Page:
While people often blame remote and hybrid work for the lack of real human connection in the office, research shows that in fact, the most common culprit is company culture.

Many organizations claim that their people are their greatest assets, yet not everyone knows how to really utilize them. According to a new study by BetterUp Labs, 43% of workers think their company should be doing more to promote workplace connections and 53% would actually trade some compensation for more meaningful relationships with colleagues. Why does this matter? Well, this same research revealed that individuals with few connections in the workplace are 73% less engaged than their highly-connected peers, and those experiencing lower levels of belonging reported 109% more burnout and have a 313% stronger intention to quit than their more connected counterparts. So, while many people seem to value human connection at work, not enough is being done by leaders to support that sense of belonging.

How can managers support employee connectedness?

Though ultimately it’s up to each individual to invest in their workplace friendships, managers are responsible for creating a culture in which employees can connect and feel they belong.

Employees who feel a strong sense of belonging said they had 24% greater resilience, 36% healthier wellbeing, and 92% more professional growth.

That’s why it’s important for managers to:

Prioritize cultural fit in the hiring process

When hiring new candidates to join your team, be sure to take their people skills into account and consider how they would fit in your team dynamics. Hard skills are important, but in many cases, these can be taught. In contrast, innate social skills are much harder to impart to employees. So, during the hiring interview, try to gauge the candidate’s energy and enthusiasm about collaborating with others. Also, rather than just focusing on whether their skills are what you’re looking for, really think to yourself, “could I picture this person on my team?”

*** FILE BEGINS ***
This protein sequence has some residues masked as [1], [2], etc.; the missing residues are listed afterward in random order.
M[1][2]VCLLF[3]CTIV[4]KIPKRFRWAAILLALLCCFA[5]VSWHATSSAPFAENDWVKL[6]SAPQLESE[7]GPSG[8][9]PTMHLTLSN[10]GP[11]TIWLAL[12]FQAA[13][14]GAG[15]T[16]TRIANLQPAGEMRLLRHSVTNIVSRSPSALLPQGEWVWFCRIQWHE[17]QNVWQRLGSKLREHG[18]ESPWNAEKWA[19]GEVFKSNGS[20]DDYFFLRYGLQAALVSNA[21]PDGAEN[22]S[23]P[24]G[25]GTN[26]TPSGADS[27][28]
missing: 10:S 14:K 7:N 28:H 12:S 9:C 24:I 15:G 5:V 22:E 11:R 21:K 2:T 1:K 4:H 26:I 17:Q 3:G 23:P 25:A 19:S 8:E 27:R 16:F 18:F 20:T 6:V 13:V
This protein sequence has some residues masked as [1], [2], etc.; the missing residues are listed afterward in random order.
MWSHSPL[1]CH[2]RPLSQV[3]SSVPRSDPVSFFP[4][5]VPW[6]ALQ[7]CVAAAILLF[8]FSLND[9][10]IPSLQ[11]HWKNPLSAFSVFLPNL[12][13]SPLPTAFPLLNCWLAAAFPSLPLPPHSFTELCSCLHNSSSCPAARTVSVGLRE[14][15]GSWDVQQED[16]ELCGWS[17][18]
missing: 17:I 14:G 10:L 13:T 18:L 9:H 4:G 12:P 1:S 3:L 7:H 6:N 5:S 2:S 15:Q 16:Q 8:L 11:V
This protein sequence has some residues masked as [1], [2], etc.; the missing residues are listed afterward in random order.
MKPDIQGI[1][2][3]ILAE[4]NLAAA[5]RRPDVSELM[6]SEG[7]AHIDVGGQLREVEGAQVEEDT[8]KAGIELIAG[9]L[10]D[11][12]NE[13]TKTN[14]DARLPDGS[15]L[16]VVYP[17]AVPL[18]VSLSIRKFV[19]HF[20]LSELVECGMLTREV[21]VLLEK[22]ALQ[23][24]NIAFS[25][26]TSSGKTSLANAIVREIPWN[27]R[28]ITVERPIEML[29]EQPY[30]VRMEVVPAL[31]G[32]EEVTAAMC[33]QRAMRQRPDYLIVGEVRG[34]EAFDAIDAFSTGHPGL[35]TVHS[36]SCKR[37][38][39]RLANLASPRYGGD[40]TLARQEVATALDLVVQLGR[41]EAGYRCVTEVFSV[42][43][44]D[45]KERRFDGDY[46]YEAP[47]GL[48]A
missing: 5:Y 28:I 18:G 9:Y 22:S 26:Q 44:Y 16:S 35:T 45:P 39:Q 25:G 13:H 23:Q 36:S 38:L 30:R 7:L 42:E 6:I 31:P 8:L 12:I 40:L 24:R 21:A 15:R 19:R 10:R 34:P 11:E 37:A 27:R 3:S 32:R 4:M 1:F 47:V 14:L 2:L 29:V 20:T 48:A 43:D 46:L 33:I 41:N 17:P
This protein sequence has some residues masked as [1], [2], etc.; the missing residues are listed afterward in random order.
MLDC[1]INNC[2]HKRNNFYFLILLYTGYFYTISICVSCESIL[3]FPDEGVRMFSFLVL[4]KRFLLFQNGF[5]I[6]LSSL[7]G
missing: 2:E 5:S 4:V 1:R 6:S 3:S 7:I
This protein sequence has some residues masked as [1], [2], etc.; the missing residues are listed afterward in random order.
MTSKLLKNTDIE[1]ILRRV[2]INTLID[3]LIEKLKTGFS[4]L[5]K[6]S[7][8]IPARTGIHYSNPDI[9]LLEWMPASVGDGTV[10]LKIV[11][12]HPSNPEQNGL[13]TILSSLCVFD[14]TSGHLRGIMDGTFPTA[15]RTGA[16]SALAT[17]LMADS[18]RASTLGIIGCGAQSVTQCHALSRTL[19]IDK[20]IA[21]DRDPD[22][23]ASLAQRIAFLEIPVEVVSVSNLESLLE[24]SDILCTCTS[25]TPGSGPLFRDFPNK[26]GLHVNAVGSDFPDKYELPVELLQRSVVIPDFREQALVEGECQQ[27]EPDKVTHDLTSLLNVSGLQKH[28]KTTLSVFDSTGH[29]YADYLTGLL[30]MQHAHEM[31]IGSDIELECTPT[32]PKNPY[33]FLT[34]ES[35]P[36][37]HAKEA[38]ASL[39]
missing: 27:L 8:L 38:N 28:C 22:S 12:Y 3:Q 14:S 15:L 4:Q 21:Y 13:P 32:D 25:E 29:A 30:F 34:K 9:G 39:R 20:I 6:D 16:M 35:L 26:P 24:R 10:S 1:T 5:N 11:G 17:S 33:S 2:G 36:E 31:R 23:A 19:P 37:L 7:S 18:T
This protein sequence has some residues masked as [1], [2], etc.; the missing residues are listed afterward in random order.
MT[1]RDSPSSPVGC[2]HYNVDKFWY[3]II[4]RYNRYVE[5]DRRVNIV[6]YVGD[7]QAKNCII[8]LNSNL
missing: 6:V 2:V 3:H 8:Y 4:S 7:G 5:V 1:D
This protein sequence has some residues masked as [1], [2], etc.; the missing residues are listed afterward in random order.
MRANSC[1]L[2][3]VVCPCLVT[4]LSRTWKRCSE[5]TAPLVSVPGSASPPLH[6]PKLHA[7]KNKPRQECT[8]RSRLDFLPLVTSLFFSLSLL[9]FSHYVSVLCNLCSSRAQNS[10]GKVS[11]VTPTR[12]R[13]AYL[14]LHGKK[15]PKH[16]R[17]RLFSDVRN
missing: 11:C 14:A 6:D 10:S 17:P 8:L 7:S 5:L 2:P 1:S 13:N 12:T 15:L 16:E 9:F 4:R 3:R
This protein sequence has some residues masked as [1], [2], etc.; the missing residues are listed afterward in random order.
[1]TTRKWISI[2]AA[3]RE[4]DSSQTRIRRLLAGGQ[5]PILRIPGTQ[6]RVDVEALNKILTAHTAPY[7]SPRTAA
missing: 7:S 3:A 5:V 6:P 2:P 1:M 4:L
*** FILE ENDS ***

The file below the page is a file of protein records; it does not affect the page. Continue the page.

For help on what questions to ask, check out this piece on project manager interview questions that sheds light on what questions Kim Landau, our very own Project Manager Team Lead, asks in her interviews.

Loop other team members into onboarding

Set your new hires up for success by helping them build connections from the get-go. Designate a relevant team member to be your new hire’s peer mentor or buddy to make the transition smoother and ensure they have a contact they can go to for guidance.

Additionally, before a new hire’s first day, send an announcement to the whole team to let them know about the upcoming addition to the group, and encourage them to set up time during the new hire’s first few weeks for non-work related intros. In those announcements, it can be helpful to include a few personal details about the new joiner coming on board. A welcome lunch or coffee with the team on the new employee’s first day is also a great way to start making them feel comfortable and help new joiners build familiarity with their colleagues.

Encourage collaboration and team feedback

It’s important to build a culture in which team members feel safe acknowledging that they don’t know everything. This means, encouraging individuals to ask questions in meetings, share feedback, and make suggestions, without feeling like they’re being judged or tested. As a manager, you can set the tone for this by designating time during your weekly meetings for team members to present what they are working on and get feedback from others.

Organize non-work related time together

Create opportunities for smaller, less formal time for your team members to get to know each other in a non-work setting. Social activities like happy hours, team dinners, and even team-building activities are great ways to promote a healthy corporate culture and give your team members the opportunity to have organic and open conversations with others in their organization. Even in remote work settings, it’s still possible and beneficial to schedule non-work-related meetings with the team to create space for more casual and light-hearted communication.